Palestinian Football History

Palestinians made their own football history, being the only team – in the words of one blogger – with a stadium but no country.

Palestinian Haitham Sabbah is bubbling with excitement and pride as he types:

At last, Palestinians now have a new way to express their national pride – through soccer.

Delving into history, Sabbah explains:

The Palestinian team has existed for a decade, but until today the Palestinian squad played its “home games” in Arab countries, including Jordan and Qatar, although Palestine has been a FIFA member since 1998. The reason is simple: for years it has been denied a home ground and it was forced to train and play overseas due to Israeli occupation. Today is no different with Israel still occupying the Palestinian territories, however, as a form of resistance, Palestine’s football team decided to makes history with its first ever international game at home. Palestine – taking on Jordan in their first home game – will be the only team now with a ground, but without a country.

More from Sabbah here.

Writing on Kabobfest, Diana, who was at the game, sets the scene:

It was a great scene: the newly renovated Faisal Husseini stadium was filled with some 8,000 Palestinian football fans, waiting to see their team play – for the first time.

She adds:

Since October, FIFA and the PFA have worked to renovate the stadium to bring it to international footballing standards. The Faisal Husseini stadium was inaugurated by FIFA President Joseph Blatter who, earlier in the day, also kicked off the Palestinian women's football league in Ramallah. In a press conference earlier in the day, Blatter announced, “Football brings people together.” Indeed…except if you are members of the Palestinian team barred from attending the game because you live in Gaza or except if you are among the 90 percent of Palestinians who could not attend the game because of Israel's repugnant travel restrictions (the stadium is located in Al-Ram (behind the Wall) and Palestinians need Israeli-issued permits in order to be able to attend a football match).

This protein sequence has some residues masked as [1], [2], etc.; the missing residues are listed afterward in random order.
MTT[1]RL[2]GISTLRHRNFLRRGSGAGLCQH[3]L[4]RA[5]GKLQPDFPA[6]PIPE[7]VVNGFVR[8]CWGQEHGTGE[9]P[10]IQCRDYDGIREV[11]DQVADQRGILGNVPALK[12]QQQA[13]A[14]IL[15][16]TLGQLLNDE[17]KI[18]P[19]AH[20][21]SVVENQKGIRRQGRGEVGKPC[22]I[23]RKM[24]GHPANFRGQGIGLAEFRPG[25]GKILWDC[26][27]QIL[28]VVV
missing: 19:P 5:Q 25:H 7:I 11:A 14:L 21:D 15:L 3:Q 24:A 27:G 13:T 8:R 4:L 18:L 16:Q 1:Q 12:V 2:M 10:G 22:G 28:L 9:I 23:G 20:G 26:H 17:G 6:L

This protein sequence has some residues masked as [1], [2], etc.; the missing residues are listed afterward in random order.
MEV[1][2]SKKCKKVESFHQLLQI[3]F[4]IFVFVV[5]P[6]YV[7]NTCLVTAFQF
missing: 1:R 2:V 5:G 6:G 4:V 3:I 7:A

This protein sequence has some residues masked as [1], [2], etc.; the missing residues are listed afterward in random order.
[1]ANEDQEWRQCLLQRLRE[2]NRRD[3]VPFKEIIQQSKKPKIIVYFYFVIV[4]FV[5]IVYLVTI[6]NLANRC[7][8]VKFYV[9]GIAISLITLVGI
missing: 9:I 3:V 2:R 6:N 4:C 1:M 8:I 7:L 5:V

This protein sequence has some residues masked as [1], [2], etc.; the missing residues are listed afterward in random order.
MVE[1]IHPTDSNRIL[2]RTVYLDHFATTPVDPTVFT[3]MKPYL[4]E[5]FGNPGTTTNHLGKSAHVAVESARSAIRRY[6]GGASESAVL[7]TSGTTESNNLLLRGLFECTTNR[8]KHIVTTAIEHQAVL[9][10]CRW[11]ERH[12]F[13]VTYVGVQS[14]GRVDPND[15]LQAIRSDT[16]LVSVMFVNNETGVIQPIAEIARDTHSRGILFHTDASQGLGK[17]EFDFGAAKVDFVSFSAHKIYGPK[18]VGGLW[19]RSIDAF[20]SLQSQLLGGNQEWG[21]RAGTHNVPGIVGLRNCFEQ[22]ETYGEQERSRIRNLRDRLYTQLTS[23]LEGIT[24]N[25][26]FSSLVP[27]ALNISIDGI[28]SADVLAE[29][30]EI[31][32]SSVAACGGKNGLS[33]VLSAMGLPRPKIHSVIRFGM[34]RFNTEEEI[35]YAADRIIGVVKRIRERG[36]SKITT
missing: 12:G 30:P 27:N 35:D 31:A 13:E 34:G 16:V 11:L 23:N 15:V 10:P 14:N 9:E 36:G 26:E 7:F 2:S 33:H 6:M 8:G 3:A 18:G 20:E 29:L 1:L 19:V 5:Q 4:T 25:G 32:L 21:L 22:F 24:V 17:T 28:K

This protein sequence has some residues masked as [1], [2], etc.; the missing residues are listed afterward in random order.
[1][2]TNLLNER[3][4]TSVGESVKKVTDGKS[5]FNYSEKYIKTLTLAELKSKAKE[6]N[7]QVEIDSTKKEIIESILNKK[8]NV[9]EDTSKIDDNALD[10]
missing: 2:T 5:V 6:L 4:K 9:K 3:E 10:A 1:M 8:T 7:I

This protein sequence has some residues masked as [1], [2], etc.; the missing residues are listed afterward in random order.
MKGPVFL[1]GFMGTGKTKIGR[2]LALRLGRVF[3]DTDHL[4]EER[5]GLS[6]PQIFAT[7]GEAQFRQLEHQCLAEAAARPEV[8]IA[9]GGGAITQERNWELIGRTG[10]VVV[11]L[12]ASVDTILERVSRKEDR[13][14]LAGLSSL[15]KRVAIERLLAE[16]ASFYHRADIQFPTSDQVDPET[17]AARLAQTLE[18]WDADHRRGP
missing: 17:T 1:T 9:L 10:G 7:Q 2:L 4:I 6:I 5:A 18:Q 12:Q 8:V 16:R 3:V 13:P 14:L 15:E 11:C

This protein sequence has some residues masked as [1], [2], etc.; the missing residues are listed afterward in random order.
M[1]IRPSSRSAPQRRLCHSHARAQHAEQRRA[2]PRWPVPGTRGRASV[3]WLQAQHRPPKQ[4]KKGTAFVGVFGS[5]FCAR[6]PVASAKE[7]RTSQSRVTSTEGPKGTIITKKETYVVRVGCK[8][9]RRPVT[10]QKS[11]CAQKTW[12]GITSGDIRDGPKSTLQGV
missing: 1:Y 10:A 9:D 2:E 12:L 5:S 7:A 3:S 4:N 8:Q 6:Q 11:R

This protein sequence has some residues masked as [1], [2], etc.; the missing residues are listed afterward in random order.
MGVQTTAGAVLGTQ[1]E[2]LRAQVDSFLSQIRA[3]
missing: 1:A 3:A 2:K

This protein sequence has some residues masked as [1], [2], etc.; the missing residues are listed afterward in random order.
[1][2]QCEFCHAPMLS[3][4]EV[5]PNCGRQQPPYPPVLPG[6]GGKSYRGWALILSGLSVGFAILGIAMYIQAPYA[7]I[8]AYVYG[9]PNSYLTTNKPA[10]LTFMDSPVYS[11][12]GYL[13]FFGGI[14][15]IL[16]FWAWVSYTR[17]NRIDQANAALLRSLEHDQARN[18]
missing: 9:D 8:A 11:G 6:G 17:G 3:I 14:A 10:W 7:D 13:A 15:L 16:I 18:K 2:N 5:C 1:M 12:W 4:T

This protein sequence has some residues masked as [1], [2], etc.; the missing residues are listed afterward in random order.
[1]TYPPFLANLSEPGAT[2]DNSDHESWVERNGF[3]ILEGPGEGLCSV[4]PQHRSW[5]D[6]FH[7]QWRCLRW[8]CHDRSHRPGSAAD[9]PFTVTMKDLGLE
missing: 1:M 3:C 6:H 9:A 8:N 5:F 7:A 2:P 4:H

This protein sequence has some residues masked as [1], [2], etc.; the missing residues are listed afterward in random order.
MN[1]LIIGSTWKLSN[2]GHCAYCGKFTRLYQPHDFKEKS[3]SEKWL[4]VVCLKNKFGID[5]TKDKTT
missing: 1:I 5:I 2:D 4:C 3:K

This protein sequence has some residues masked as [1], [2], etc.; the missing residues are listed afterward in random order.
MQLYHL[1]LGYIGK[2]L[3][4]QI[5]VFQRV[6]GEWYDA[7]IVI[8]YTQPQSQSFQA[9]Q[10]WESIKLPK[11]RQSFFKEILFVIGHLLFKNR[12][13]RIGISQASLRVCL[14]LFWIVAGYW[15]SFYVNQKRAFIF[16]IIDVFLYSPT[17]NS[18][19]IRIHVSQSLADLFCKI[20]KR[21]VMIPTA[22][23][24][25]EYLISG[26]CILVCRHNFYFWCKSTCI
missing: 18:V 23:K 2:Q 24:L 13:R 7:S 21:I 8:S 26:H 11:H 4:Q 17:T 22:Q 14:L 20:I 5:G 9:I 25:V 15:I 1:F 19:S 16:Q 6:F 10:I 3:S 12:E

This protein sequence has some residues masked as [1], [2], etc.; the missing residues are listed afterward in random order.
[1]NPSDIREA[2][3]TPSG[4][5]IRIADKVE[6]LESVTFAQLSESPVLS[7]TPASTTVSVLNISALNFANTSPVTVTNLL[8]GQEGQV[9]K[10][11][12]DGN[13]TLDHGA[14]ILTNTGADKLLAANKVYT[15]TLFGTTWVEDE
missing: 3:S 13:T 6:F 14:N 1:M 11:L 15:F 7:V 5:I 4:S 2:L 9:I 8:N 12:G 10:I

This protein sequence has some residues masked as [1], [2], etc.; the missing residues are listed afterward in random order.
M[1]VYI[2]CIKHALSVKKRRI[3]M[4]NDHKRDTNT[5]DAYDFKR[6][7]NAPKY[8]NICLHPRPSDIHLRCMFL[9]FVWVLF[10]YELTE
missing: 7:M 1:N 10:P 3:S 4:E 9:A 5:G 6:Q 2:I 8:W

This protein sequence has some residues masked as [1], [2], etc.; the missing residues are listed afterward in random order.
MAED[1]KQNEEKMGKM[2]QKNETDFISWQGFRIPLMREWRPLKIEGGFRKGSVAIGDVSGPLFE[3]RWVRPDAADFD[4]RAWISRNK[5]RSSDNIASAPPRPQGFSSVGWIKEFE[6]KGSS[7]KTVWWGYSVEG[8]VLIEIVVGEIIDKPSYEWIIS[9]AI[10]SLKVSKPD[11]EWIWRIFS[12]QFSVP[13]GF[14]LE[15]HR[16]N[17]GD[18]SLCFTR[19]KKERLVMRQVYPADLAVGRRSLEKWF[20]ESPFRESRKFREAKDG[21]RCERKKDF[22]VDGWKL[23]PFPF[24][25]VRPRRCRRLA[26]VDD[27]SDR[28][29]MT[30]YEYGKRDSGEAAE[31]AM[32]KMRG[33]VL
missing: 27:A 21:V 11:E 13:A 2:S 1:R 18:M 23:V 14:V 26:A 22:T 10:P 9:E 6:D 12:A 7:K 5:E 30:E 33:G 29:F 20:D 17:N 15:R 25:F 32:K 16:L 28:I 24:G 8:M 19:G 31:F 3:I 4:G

This did not dampen the mood among the crowds who turned up for the game. Diana says:

Despite this, the atmosphere was electric: Palestinian songs (including my fave – the kuffiya song – were belted throughout the stadium); huge Palestinian flags were raised and we all got a chance to witness the beautiful game…

The game resulted in a draw.

Bruised Earth, who is in the UK, wanted a share in this victory – but that was not to be:

OK this isn’t funny anymore. In the throes of my Palestinian football fervor, I spent nearly 4 hours online yesterday trying to simply locate and purchase a Palestine National Team football jersey. Brimming with respect for the accomplishments of the Palestinian National side against Jordan in Ramallah on Sunday, I felt it my duty to proudly sport the kit around London (at least before it gets too cold) – while trying to politically dilute the annoying club football jerseys you see at every turn.

The result – absolutely NOTHING. Apparently had I desired the national team jersey of Namibia or Kazakhstan or perhaps that casino-rich little island nation of Macau (pop. 400K) I’d be in business.

From the UK, View from North Britain, says sports is a factor in modern national identity. He notes:

In fact, sport is the only realm where Palestine officially exists, in all other areas the Palestine people are represented by the Palestinian Authority, even at the UN.

So having an actual Palestine football team playing in the West Bank must be incredibly symbolic to Palestinians. It represents another step on the road to a fully independent Palestine.

The blogger also links to this video from Sky News on YouTube:

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